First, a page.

Additive manufacturing receives verification
March 18, 2021

Austal Australia receives DNV verification for metal additive manufacturing


19 MARCH 2021

Austal Australia receives DNV verification for metal additive manufacturing

Austal Australia has received a verification statement for an additively manufactured personnel recovery davit – intended for naval applications – from DNV, an independent expert in risk management and quality assurance. The verification statement was issued by DNV’s Global Additive Manufacturing Technology Centre of Excellence in Singapore and states that the davit, produced by Austal’s partner AML3D (ASX:AML) from aluminium in an additive manufacturing (AM) process, meets the specification requirements.

The verification by DNV follows extensive research, production and testing by Austal Australia in collaboration with technology partners AML3D and Western Australia’s Curtin University.

Austal’s Chief Digital Officer Andrew Malcolm said the successful collaboration with AML3D and Curtin University on the additive manufacturing project highlighted the many opportunities to pursue emerging technologies with Australian industry.

“Austal Australia has been working with AML3D since 2019 on the development of hybrid manufacturing approaches that put robotics side by side with our highly skilled tradesmen and women to fabricate large complex structures,” Mr Malcolm said.

“Wire Arc Additive Manufacturing, or WAAM, has the potential to enable a productivity step change in shipbuilding, able to 3D print marine grade metal structures at at a scale well beyond other commercially available metal 3D printing technologies.

“This DNV verification statement for the AM-produced personnel recovery davit shows that these additive manufacturing processes can meet our specification(s), which have been developed to fulfill the requirements to fit components to naval vessels, and we are certainly encouraged by the verification to pursue future opportunities,” Mr Malcolm added.

As part of the qualification process a three metre long personnel recovery davit was designed and produced to meet international and naval specifications. The assembly was then function tested to more than twice its design working load.

Following the successful load test, non-destructive and destructive testing, the results were reviewed by all parties before the final verification statement was issued.

AML3D Chief Executive Officer, Andrew Sales said, “We’re proud to have been able to partner with Austal and demonstrate the advantages of our proprietary Wire Additive Manufacturing (WAM®) capabilities in the creation of the Davit Arm. Additionally, we are equally as excited to see this WAM® printed component receive official verification by DNV. This now offers a quality assurance pathway for a wide range of components that can follow a similar validation process. This is a fantastic achievment by Austal, AML3D and our other partners in this project. Working with Austal’s vision for implementing Additive Manufacturing has been a further endorsement for our own business model and we’re excited for the future.”

The printed material (davit) was subjected to extensive testing by the John de Laeter Centre and the Curtin Corrosion Centre at Curtin University. Researchers utilised advanced microanalysis instrumentation to generate high quality microstructural information and images. In addition, the mechanical and corrosion characteristics were assessed and compared against established marine grade metals.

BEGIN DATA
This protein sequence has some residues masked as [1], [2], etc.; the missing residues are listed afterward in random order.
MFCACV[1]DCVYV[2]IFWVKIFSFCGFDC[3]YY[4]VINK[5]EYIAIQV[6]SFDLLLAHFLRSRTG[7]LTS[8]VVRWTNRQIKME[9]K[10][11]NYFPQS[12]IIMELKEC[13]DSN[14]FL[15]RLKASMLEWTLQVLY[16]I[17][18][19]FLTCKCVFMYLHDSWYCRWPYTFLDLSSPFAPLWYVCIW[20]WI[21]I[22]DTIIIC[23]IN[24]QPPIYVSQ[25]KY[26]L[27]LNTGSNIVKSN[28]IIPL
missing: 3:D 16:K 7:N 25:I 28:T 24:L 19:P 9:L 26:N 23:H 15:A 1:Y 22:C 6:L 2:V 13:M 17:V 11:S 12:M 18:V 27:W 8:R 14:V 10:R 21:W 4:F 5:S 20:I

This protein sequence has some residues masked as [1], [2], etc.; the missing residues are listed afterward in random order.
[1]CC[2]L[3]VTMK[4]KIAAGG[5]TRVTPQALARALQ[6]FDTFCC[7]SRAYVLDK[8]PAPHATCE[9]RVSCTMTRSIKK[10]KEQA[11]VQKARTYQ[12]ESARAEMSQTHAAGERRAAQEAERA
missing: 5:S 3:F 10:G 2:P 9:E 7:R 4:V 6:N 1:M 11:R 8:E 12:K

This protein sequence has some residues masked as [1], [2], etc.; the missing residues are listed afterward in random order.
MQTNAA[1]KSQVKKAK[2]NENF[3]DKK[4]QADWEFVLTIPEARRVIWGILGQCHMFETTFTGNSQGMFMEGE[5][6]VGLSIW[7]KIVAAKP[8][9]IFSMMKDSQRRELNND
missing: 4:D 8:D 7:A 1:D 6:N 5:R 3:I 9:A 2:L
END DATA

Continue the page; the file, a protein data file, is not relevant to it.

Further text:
Professor Chris Moran, Deputy Vice Chancellor Research at Curtin University, said “Curtin University is proud to have assisted Austal in the characterisation and performance analysis of additive manufacturing materials in highly corrosive marine environments. Curtin’s world class research infrastructure in additive materials and corrosion and the associated researchers are keen to assist Australian industry to maintain the necessary certification and grow its competitive advantage.”

Throughout the production and testing processes, there was close engagement between DNV and Austal Australia. Factors such as functional specifications, safety, testing procedures and acceptance criteria were all subjected to scrutiny by experts.

Dr. Sastry Kandukuri, Senior Principal Materials Specialist, Energy Systems at DNV, said: “I am very happy our Global Additive Manufacturing (AM) Technology Centre of Excellence was able to support Austal to reach this milestone. Our team of multidisciplinary experts across DNV with a combined AM service experience of 20,000+ hours look forward to continuing to work together with Austal as they develop and qualify their 3D printing capabilities.”

Moving forward, Austal Australia aims to continue investments in advanced manufacturing technologies, focusing on technologies with the potential to enable a step-change increase in production throughput. To this end, continued collaboration across industry and academia will be essential to develop and access expertise and capabilities.

From Left: Austal Technology Project Manager, Jeffrey Poon, DNV Representative Jude Stanislaus, AML3D Chief Executive Officer Andrew Sales and Austal Chief Digital Officer Andrew Malcolm, at Austal Australia’s Henderson Western Australia shipyard. (image: Austal Australia)

From Left: Austal Technology Project Manager, Jeffrey Poon, DNV Representative Jude Stanislaus, AML3D Chief Executive Officer Andrew Sales with a sample of the davit produced during the additive manufacturing project. (image: Austal Australia)

The davit produced through additive manufacturing was comprehensively function tested to twice its design load, by Austal (image: Austal Australia)


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Cameron Morse

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Further Information

Contact: Austal
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